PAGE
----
Chemical elements
  Lead
    Occurrence
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      Lead Tetramethyl
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      Lead Tetraphenyl
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      Hydrofluoplumbic Acid
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      Ammonium Plumbichloride
      Lead Chlorite
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      Lead Bromate
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      Lead Diuranate
      Lead Peruranate
    PDB 1afv-3qjk

Lead Iodide, PbI2






Lead Iodide, PbI2, may be obtained by dissolving lead in hydriodic acid, or by precipitating a lead salt by means of a soluble iodide. When obtained in the latter way it is a bright yellow precipitate, which dissolves in much hot water and separates again on cooling in golden yellow six-sided plates, The density of lead iodide is 6.16; when the dry salt is heated it becomes reddish yellow, then bright red and brownish black, and finally melts to a reddish brown liquid at about 380° C. Various estimations of the melting-point are as follow: Ramsay and Eumorfopoulus, 373° C.; Ehrhardt, 375° C.; Carnelley, between 374° C. and 387° C., with a mean value of 383° C. It boils between 861° C. and 954° C., and may be sublimed unchanged in an atmosphere of carbon dioxide.

The molecular heat of formation of lead iodide from its elements is 39,800 calories; or, according to Koref and Braune, 41,850 calories.

Dry lead iodide is stable in the air; but the moist salt, under the influence of sunlight, yields lead carbonate and dioxide together with free iodine. When the salt is heated in the air it loses iodine and forms an oxyiodide.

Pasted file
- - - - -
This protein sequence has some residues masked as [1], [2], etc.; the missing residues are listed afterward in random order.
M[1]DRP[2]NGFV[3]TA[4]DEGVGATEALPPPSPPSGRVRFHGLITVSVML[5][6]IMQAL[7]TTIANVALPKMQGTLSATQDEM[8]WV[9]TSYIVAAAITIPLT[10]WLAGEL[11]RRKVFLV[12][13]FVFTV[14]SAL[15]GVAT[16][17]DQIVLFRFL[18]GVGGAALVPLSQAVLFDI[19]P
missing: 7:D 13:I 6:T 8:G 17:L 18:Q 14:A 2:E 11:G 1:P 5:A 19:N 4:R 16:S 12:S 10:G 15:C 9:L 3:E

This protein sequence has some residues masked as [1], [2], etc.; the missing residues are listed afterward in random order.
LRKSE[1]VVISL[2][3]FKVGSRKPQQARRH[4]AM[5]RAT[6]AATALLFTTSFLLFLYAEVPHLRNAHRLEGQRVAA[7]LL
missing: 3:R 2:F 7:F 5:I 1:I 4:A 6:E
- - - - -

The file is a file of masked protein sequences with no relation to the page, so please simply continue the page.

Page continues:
Solubility curves of lead halogens
Solubility curves of lead chloride, bromide, and iodide in water.
The solubility of lead iodide in water is as follows:

Temp. ° C015253545556580100
Grams PbI2 in 100 grams H2O0.04420.06130.07640.10420.14530.17550.21830.30230.436


According to von Ende, the solubility at 25° C. is 0.00158 gram-molecule per litre. This salt is thus much less soluble in water than the bromide or chloride. The solubilities of the three salts are shown in Fig.

The solubilities of lead chloride, bromide, and iodide at 20° C. have been determined by Bottger by comparing the electric conductivities of their saturated solutions with the conductivity of pure water. The following results were obtained: PbCl2 9.61×10-1, PbBr2 8.34×10-1, PbI2 0.47×10-1 grams per litre. Moreover, it was concluded that lead iodide is dissociated only into Pb•• and 2I' ions, no PbI•• ions being formed; the ion-concentration of this salt was 2.53×10-3 equivalents per litre, and the solubility product 8.10×10-9.

An aqueous solution of lead iodide is colourless the yellow colour being that of the solid salt, and not of Pb•• or I' ions. This salt is more soluble in alkali iodide and acetate solutions than in pure water, owing to the formation of complex ions. Indeed, lead iodide may be dissolved in concentrated potassium iodide solution and reprecipitated by dilution.


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